Allergy drop treatment, like allergy shot treatment, works by delivering a slowly increasing dose of FDA approved antigen that, over time, builds the body’s tolerance. Drops are placed under the tongue and affect the immune system through very specialized cells found there. Research shows these cells are a friendly and effective route for long-term desensitization, making allergy drops an ideal option for patients who can’t receive allergy shots due to time constraints and/or medical conditions.

How long do I have to stay on the drops?

Most of our Denver, Colorado patients take allergy drops for three to five years. Allergies are retested annually and the strength of their drops are adjusted accordingly. It does not take three to five years for patients to start feeling relief from their allergy symptoms, however. Most patients report that their symptoms start to subside and that they are needing to take few antihistamines in conjunction with their drops after only three to four months of use.

How do I take the drops?

We recommend that you take 2 doses in the morning and one dose at night. We have found that associating allergy drops with brushing your teeth helps patients remember to take them as recommended. We recommend brushing your teeth and then taking your dose of allergy drops.

What do allergy drops taste like?

The allergy serums are mixed with a glycerin base which gives the allergy drops a sweet taste.

How much do the drops cost?

Compared to allergy shots, allergy drops cost less and require fewer clinic visits. The typical monthly cost of drops is comparable to prescription allergy medication co-pays and is generally less expensive than a one-month supply over-the-counter allergy medications.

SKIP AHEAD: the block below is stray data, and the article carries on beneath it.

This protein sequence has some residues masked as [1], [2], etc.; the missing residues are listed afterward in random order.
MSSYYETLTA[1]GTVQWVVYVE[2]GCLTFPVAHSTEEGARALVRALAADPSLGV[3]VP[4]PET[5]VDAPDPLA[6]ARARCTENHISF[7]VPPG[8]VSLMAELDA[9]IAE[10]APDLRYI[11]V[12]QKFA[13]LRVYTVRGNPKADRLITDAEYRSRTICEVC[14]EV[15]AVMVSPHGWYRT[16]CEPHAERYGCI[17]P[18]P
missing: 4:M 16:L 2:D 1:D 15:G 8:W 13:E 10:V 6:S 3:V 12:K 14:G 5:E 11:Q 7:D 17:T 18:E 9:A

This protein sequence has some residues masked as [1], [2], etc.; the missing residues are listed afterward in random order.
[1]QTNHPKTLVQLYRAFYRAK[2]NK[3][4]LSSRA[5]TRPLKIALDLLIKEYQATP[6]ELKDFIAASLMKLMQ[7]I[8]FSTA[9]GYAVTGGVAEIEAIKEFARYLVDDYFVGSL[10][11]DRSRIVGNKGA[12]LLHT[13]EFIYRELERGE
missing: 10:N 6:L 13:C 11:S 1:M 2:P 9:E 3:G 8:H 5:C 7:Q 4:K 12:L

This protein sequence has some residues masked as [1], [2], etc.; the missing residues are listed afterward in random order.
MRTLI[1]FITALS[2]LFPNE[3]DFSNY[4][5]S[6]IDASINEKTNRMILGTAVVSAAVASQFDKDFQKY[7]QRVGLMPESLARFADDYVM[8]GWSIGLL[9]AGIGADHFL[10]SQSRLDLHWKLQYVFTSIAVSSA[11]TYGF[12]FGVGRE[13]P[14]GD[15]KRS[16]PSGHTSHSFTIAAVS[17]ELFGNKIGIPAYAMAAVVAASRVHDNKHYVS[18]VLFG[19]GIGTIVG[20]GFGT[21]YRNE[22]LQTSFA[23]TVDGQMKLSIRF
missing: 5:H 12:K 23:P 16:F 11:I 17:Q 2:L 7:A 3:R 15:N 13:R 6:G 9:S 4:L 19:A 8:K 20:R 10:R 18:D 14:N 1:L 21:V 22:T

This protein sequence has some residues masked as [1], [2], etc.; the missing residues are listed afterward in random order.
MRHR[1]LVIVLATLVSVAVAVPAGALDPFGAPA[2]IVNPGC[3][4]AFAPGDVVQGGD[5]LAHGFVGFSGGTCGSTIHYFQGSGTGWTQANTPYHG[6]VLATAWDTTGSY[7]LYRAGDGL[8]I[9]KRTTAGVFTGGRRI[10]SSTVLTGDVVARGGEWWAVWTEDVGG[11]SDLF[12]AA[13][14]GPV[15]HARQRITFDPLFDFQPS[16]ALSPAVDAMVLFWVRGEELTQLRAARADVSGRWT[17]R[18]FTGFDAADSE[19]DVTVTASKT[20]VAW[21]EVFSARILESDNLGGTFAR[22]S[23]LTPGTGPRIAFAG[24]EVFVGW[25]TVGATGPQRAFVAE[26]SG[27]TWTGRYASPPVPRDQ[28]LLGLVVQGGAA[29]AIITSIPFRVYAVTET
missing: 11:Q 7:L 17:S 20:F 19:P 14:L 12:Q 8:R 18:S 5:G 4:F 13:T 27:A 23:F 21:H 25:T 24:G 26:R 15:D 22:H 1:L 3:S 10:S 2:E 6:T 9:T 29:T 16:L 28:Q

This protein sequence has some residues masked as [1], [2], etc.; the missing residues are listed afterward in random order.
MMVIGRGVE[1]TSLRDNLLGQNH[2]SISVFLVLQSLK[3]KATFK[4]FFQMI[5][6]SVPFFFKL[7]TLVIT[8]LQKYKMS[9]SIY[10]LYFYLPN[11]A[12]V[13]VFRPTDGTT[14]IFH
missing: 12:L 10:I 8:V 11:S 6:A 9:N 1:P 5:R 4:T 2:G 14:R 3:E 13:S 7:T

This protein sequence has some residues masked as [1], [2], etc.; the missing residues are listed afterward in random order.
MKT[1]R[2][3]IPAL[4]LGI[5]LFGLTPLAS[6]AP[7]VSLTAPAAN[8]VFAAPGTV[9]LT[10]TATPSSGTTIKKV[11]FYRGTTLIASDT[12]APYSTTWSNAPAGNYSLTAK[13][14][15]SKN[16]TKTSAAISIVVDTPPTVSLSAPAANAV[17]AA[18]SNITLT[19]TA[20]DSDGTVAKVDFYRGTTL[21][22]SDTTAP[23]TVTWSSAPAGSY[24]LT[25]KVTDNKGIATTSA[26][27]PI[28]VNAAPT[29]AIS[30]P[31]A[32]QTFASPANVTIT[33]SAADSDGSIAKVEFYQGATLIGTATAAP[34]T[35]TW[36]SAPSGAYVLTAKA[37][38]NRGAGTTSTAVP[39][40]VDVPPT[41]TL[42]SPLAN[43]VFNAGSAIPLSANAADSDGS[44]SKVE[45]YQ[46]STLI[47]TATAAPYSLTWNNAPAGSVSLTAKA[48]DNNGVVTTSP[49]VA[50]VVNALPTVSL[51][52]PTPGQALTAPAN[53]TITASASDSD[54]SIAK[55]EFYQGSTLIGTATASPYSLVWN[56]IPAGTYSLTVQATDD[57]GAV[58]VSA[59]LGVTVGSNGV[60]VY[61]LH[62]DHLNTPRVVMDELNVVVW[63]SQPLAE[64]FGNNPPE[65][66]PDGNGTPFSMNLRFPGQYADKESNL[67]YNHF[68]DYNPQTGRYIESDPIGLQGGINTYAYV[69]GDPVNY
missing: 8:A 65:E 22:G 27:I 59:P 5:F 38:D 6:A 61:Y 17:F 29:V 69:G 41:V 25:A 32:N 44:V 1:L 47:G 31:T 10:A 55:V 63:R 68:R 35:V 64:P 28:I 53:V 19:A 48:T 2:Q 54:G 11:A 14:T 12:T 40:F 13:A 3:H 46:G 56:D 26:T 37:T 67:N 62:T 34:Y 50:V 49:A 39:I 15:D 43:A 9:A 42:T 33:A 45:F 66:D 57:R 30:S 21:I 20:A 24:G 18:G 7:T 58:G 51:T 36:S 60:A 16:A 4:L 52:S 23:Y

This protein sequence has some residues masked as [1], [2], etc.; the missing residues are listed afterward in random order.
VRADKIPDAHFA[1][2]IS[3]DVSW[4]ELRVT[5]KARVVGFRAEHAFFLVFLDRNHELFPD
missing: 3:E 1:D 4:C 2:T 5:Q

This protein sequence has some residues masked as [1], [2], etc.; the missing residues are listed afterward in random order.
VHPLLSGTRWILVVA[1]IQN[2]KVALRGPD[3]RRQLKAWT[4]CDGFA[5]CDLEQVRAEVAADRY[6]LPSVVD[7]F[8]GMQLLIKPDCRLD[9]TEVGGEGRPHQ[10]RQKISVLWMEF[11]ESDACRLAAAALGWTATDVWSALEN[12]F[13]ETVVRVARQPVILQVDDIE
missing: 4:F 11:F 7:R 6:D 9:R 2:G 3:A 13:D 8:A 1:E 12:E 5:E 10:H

Will my insurance cover the cost of allergy drops?

The use of allergy drops is relatively new to the insurance industry. Therefore, a specific billing/reimbursement code has not yet been established. We have been lobbying insurance companies for years to cover the cost of drops, and will continue fighting for this in the coming years. Currently, we are not able to bill your insurance carrier for this service and drops are offered to our patients on a cash basis only. We can however, process your drops through your health savings account or flex account.

Will I still need to take my allergy medicines every day after I start taking allergy drops?

Many patients find that their need for allergy medication decreases soon after allergy drop therapy begins. You may use antihistamines like Claritin, Zyrtec, Astepro, etc. as needed while the drops start to build up your immune system’s tolerance to your specific allergens. Over time, most patients find that they don’t need to take any allergy medicines in conjunction with their allergy drops.

I’m interested in allergy drops, what do I do now?

Your first step is to make an appointment in our office. Make sure to let our receptionist know that you think you have allergies. This way, we can allot time for your testing on the day of your visit. There are medication restrictions before the testing. Please see our main allergy page for this list of medicines. We look forward to seeing you in the near future!

Bottle of Sub-lingual Allergy Medication SLIT